Dopamine is classified inside of the brain as a neuromodulator and a neurotransmitter: a chemical released by Nerve Cells in the brain to send signals to other nerve cells -- both in the body and the brain. There are several main dopamine pathways with the most notable playing a major role in motivating and rewarding behaviors.

Main functions

Dopamine is mostly produced in two areas of the brain whose combined sizes hardly amount to that of a postage stamp. These two areas make up the major part of the brain called the Basal Ganglia, located at the base of the forebrain: the forward-most portion of the brain.

The Substantia Nigra produces dopamine and has a role in the beginning of movement and speech, while the Ventral Tegmental Area releases dopamine when a reward is expected or received. It essentially tells the body that whatever it is, it is worth doing more of.

Dopamine plays a major role in:

  • Motor Control
  • Motivation
  • Arousal
  • Reinforcement
  • Rewards
  • Lactation
  • Sexual Gratification
  • Nausea

High quantities

High amounts of dopamine are typically associated with addiction. Addictive drugs such as Cocaine, Nicotine, Heroin, and other methamphetamines cause dangerous spikes in dopamine levels. While this is not increasing pleasure, per se, it tells the body that it wants more, even though it can be very harmful.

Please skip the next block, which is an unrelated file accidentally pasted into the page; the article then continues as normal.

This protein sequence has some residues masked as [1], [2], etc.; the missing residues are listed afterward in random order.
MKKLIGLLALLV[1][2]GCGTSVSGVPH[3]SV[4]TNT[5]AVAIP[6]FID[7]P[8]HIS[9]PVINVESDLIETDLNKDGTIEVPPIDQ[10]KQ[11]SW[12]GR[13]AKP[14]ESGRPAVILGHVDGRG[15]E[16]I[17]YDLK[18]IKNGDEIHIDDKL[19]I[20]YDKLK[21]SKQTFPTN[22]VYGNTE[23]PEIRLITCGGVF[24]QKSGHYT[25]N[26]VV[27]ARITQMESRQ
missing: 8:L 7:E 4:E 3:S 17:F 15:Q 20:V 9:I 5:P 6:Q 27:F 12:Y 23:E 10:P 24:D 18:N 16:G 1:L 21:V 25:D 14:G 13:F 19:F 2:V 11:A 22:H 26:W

Low quantities

Low levels of dopamine are associated with disorders like Restless Leg Syndrome (RLS), and Attention Deficit Hyperactive Disorder (ADHD). In small amounts, dopamine can aid focus, particularly in attention disorders.

Parkinson's Disease is another condition that occurs when parts of the brain lose dopamine secreting neurons.

Other disorders that have been linked to lowered dopamine levels include social anxiety, social phobia, and anhedonia: losing pleasure in daily activities, such as eating and drinking.


Dopamine can be prescribed for a myriad of mental and physical disorders. One of the most common is in antipsychotics for the treatment of Schizophrenia, Bipolar Disorder, Unipolar Depression, and psychosis, among others.

It can also be administered intravenously (with a needle). In this form, it does not reach the brain, which makes it a good treatment for heart shock and failure -- particularly in newborns. It offers blood pressure support, and mediates the effects of heart issues by improving blood flow.

Note: As stated in my article about serotonin, please be very careful about any sort of substance interactions in your body. Do your research, ask for advice, and always play it safe. If you don't know, find out first.